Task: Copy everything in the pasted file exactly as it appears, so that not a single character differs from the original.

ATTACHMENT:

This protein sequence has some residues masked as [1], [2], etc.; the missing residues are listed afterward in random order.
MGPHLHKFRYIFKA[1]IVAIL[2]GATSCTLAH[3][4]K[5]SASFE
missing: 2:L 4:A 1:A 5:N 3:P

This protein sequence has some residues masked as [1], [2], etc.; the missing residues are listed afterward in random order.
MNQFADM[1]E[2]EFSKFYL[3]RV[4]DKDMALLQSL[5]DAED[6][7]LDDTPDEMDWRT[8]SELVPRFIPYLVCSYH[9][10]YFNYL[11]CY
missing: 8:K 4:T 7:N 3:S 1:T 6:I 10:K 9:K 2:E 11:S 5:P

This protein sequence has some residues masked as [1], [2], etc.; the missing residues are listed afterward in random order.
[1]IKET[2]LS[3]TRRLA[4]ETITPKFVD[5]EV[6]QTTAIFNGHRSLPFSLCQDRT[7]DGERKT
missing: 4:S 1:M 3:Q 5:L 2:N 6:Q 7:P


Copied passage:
This protein sequence has some residues masked as [1], [2], etc.; the missing residues are listed afterward in random order.
MGPHLHKFRYIFKA[1]IVAIL[2]GATSCTLAH[3][4]K[5]SASFE
missing: 2:L 4:A 1:A 5:N 3:P

This protein sequence has some residues masked as [1], [2], etc.; the missing residues are listed afterward in random order.
MNQFADM[1]E[2]EFSKFYL[3]RV[4]DKDMALLQSL[5]DAED[6][7]LDDTPDEMDWRT[8]SELVPRFIPYLVCSYH[9][10]YFNYL[11]CY
missing: 8:K 4:T 7:N 3:S 1:T 6:I 10:K 9:K 2:E 11:S 5:P

This protein sequence has some residues masked as [1], [2], etc.; the missing residues are listed afterward in random order.
[1]IKET[2]LS[3]TRRLA[4]ETITPKFVD[5]EV[6]QTTAIFNGHRSLPFSLCQDRT[7]DGERKT
missing: 4:S 1:M 3:Q 5:L 2:N 6:Q 7:P